Public Displays of Sadness
A couple of months ago, I was having dinner with a favorite friend of mine and she mentioned, casually, that her husband (also a friend of mine) had noticed that my Tweets had been more sad than usual, and he’d wondered if there was something wrong. I reassured her that everything was fine, but when I got home that night, I looked back through my Twitter account to see what he could have been concerned about. Sometimes, I get caught up in a wave of sadness or nostalgia or angst, and yes, those feelings can manifest themselves in maudlin tweets. But on this particular occasion, even scrolling back several weeks, I didn’t see anything unusual or alarming.
Our conversation stayed with me, though, because I thought it was interesting on a macro level. Just how honest are we supposed to be in our social media personas? A video has been making the rounds the last few days that tackles this very question–the pressure we all feel to lie about our lives for the benefit of our online audience (or at least embellish) to make ourselves feel better. But I think it goes deeper than that. I don’t think it’s just to make ourselves feel better-I think, ultimately, when you’re relentlessly positive and upbeat online, you’re doing everyone a favor because sadness is uncomfortable.
Look, I get it. Sadness and feelings are messy and we barely know what to do with our own, never mind know how to handle someone else’s. Especially when that someone else is flaunting their sad all over the Internet when all you want is puppy videos and funny gifs.
I’m a person who values honesty and communication, as hokey as it sounds. But it’s a lot easier for me to vent about my sad in writing than it is to do it with words of the spoken variety. And even though Twitter, Facebook, and my blog are public spaces, open to a variety of people (both strangers and friends), it’s somehow comforting to be able to vent about the things that are bothering me, and to not be able to do that because I’m worried that other people don’t want to deal with my sadness or that they will be worried about me would make me feel censored and upset.
Over the last six months or so, many people have complimented me on my “strength” or whatever, about being able to move forward from the wreckage of the life I had before. And I appreciate that, I really do, but I’m also really just SAD sometimes. I have good days and bad days. Lately, people have been asking me if it’s gotten any better, and the truth is honestly–no. I think it WILL get better, eventually–but for now, it’s just the good days and bad days. I’m told to stop thinking about it, stop talking about it, live in the present. But guess what? That’s really hard, and I’m trying my best, but I can’t pretend that something really shitty didn’t happen and isn’t still happening. I know nothing I do or say will change that, but sometimes you just need space to be sad and angry and vent. Just because your feelings are messy doesn’t mean they’re not valid or appropriate for public consumption.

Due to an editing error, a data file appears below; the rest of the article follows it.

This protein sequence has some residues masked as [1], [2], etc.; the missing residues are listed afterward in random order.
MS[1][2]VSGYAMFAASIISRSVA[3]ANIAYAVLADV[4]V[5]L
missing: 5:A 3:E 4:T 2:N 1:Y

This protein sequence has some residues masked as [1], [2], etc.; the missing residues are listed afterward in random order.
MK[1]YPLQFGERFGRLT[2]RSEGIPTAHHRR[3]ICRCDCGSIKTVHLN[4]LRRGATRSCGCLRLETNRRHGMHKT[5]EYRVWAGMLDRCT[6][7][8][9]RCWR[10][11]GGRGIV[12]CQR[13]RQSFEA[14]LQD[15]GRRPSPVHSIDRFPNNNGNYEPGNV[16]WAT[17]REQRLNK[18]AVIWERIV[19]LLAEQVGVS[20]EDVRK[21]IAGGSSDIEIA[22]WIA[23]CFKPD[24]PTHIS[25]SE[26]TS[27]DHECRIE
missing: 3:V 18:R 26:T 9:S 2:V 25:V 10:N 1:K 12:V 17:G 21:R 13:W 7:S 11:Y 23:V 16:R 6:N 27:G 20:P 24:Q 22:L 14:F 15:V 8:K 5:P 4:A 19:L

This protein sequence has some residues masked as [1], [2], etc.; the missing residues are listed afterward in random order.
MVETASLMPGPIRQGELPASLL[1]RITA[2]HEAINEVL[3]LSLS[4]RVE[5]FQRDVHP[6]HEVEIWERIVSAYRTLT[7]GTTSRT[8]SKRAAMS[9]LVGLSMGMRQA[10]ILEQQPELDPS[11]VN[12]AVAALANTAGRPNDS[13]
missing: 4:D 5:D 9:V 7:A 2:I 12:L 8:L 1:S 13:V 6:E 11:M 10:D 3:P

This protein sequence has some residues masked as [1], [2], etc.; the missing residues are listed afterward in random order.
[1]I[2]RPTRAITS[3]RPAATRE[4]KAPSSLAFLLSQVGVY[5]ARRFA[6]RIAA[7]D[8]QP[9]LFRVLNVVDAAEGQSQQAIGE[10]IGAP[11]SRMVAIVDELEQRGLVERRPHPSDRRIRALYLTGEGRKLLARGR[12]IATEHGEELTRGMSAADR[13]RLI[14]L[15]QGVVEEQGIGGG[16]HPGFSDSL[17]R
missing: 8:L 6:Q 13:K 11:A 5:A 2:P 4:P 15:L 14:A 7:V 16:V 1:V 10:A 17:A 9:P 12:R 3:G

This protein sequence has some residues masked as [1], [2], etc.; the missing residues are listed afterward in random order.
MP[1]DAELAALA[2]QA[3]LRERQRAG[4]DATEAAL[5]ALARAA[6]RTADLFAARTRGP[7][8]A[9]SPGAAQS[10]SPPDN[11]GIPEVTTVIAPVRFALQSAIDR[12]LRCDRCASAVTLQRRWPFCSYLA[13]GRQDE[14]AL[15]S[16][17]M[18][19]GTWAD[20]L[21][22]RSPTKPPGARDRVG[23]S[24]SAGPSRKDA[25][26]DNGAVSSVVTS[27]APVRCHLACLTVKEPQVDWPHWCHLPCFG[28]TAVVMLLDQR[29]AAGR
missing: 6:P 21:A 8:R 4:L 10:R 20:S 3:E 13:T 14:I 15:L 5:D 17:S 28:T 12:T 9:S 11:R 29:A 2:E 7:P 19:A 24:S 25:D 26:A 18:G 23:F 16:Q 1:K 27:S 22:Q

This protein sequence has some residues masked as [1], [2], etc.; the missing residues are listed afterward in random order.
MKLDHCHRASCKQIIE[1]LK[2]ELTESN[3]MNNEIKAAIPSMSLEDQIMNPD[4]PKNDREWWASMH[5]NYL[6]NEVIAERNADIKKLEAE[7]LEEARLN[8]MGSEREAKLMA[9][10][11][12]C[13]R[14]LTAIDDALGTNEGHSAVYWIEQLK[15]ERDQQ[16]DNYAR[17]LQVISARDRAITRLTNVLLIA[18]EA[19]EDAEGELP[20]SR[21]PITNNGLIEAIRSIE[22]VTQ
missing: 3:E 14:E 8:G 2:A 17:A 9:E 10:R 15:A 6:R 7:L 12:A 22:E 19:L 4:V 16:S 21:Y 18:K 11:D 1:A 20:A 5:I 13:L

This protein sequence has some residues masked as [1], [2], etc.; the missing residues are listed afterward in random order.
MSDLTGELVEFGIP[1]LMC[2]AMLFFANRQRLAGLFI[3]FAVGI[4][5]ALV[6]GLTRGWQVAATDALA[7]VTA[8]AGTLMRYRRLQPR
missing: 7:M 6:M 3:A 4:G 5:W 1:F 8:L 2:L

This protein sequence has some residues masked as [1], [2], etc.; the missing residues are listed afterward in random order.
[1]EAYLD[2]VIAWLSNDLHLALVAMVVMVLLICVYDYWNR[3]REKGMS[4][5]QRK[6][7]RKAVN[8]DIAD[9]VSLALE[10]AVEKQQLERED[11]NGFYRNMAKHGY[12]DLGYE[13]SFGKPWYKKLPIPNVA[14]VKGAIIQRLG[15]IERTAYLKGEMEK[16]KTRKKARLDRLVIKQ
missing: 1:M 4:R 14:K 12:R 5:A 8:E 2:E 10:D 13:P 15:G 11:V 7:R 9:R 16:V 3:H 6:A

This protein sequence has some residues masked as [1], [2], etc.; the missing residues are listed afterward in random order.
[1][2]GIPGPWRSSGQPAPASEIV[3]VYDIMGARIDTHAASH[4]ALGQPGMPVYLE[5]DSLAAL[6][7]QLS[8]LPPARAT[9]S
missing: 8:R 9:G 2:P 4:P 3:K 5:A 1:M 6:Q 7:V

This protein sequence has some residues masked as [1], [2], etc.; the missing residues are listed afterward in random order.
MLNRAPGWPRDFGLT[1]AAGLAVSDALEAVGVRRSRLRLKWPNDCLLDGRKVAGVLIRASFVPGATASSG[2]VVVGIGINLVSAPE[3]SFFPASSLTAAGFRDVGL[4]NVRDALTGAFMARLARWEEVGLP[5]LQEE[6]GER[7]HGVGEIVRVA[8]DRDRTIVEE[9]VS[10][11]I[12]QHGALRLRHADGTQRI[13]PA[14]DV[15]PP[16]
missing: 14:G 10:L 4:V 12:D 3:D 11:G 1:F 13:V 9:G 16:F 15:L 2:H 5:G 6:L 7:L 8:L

So, for the most part, I’ve been trying to keep my messy, gross emotions to a minimum, especially out in public. But sometimes things happen and I end up crying in the backseat of my friend’s car or posting sad song lyrics on Twitter or an angsty Gchat status about life being a nightmare. But I’m still okay! Because it’s okay to be sad sometimes, especially when your worst nightmare pretty much came true out of nowhere! I am going through something I wish no one had to go through, but we’re all going through something, or have been through something, traumatic and we just keep going, because that’s what you do. And none of us should feel ashamed at talking about it or thinking about it or writing about it or even whining about it on the Internet.
“Yeah, but I don’t know what to say,” or “I didn’t want to have to tell you…” That’s fine. I understand that. I’ve been that person, too. But know that you often don’t need to say anything–just acknowledging that the other person is sad and that’s okay is enough. I saw this little comic on Facebook today and thought it was appropriate:
This got real. Sorry, I’m not sorry.
But seriously, my friends and family have been the best things and have kept me from the brink in these tough months. I’m really interested in how we deal with our emotions on the Internet though, as well as in person. Do you share personal things online? Does it make you uncomfortable when someone else does it? Are you going to stop reading my blog because I’m too feelingsy?
I hope this post didn’t make you uncomfortable.
from → My Life